Let us return to discussing Moog’s ‘on the fly’ approach; in his studio, he had several forms of feed-back, and the beauty of working with circuit boards is that with a handy soldering iron, they can be quickly edited and experimented upon. Once the germ of an idea exists, not much has to be put down on paper before one can start soldering. This is tremendously advantageous to the design process – an architect can hardly start putting a few walls together in his studio to see how they look in reality (now, computer aided design has let architects do this virtually). Being able to experiment, and maybe not being sure of the consequences, can only increase a designer’s knowledge of the problem space. Failures are not erased from the record, they are learnt from. And old boards can still be salvaged and the best made of them, or stored in case some new knowledge from a different part of the problem space sheds some light on how to better a previous partial solution.

Having studied something of what made Moog the household name he is today, let us turn our attention to Don Buchla, Moog’s contemporary who is not as well known in mainstream culture. His story is remarkably similar to Moog’s; born three years later on the other side of The U.S.A., Buchla had a similar hobby for electronics and a passion for music, and graduated in physics; after numerous electronics jobs (without much formal training), including building particle accelerators and the odd NASA job, he found himself disinterested in mainstream work and wanting to do something new and exciting – and found himself at the San Francisco Tape Music Center. This was founded by Morton Subotnick and Ramon Sender, electronic music composers, who had decided to pool their resources and equipment into a common treasury. It staged radical concerts and housed a studio, a ramshackle affair containing any useful or interesting electrical gadgetery they could get hold of (frequently out of skips). The (completely necessary) do-it-yourself ethic took a more dynamic turn when Subotnick and Sender realised they wanted a specific device to make music with, instead of abusing whatever they found. They wanted more control, more portability, a “black box” for composing… exactly what Deutsch had vaguely desired Moog to build for him, without really being able to put his finger on what it was. Buchla received $500 to build an “intentional electronic music device” of the centre’s 1964-1956 $30,000 grant from the Rockefeller Foundation.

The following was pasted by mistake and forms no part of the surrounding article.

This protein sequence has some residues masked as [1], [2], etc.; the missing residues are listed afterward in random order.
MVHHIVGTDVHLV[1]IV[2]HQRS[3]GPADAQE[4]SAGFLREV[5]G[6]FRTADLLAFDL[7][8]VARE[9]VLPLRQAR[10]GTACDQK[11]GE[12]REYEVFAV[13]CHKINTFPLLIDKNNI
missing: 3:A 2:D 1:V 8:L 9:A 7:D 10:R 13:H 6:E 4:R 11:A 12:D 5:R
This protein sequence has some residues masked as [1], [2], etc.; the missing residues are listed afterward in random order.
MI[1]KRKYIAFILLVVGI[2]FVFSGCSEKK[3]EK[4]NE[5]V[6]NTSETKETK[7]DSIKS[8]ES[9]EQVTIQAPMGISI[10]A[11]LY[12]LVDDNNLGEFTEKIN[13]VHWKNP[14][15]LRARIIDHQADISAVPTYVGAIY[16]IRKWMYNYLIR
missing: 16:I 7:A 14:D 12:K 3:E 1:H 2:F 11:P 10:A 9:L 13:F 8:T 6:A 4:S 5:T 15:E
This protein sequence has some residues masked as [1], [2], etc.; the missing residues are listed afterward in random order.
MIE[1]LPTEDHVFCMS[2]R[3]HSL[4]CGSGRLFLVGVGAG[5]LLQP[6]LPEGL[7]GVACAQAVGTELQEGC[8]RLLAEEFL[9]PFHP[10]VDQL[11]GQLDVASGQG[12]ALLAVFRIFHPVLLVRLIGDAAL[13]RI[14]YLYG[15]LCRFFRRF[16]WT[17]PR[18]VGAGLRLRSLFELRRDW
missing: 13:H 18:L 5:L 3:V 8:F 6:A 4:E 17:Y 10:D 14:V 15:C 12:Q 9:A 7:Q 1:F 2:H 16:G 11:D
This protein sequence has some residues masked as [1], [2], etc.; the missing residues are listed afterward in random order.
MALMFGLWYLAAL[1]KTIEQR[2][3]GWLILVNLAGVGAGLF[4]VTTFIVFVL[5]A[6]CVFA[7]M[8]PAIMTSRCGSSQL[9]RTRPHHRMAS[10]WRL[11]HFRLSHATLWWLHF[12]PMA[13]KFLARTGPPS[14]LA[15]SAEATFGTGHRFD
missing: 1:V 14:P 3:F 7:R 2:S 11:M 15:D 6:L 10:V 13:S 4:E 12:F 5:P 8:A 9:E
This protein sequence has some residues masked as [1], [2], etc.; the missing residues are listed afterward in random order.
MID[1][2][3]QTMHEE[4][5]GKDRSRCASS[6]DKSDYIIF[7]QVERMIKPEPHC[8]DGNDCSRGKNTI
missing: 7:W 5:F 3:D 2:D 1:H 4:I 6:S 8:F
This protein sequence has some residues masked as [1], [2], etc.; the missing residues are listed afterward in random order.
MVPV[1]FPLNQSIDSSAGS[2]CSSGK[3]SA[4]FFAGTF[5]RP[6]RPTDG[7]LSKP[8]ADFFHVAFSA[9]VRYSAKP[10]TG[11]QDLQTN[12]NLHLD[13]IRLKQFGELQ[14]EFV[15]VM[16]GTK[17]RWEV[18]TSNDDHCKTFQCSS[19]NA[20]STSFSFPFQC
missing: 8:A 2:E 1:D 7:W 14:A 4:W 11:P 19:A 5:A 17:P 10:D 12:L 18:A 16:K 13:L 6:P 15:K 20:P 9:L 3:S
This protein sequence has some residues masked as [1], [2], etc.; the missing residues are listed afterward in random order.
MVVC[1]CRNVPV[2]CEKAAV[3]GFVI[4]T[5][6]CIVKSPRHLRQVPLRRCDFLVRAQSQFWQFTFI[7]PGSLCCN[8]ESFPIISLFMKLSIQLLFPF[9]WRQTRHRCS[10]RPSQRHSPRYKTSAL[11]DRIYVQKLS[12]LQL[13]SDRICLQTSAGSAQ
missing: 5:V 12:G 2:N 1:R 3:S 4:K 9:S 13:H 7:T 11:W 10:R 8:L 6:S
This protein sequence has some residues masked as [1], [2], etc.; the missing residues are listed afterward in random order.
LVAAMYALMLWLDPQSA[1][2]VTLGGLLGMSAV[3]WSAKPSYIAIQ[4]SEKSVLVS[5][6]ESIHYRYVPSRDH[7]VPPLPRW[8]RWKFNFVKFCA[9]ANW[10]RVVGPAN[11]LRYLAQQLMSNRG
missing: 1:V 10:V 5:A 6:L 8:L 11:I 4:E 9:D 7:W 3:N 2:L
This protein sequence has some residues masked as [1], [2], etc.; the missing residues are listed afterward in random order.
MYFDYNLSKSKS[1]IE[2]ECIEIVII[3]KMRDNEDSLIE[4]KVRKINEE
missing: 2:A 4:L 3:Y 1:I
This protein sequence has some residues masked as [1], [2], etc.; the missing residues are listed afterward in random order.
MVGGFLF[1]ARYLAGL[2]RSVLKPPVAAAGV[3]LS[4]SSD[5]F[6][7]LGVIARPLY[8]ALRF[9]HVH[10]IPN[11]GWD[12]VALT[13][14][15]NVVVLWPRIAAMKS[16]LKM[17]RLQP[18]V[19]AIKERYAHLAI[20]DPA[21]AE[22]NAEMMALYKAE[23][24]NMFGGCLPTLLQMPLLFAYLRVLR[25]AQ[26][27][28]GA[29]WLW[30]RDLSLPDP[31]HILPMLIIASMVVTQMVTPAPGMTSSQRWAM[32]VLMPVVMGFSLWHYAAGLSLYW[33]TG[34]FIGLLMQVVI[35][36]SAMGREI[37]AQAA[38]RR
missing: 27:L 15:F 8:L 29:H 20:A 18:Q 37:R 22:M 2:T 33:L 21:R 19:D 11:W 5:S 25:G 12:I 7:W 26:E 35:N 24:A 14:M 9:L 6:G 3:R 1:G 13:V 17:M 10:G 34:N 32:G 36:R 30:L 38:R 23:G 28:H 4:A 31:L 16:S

Buchla’s effort took longer to design. After a near-simultaneous germination in 1963, Moog finished his prototype in mid-1964, over a year before Buchla unveiled his ‘Buchla Music Box Series 100’. Quite what Buchla’s delay was isn’t clear; it may be that his position on a pay roll meant he was willing to wait until the end of the year of funding before unveiling his creation, and producing it sooner would have been needless. Moog didn’t have a ‘due date’ to work towards. Many of the above abstractions of Moog’s design ethic would also apply equally well to Buchla.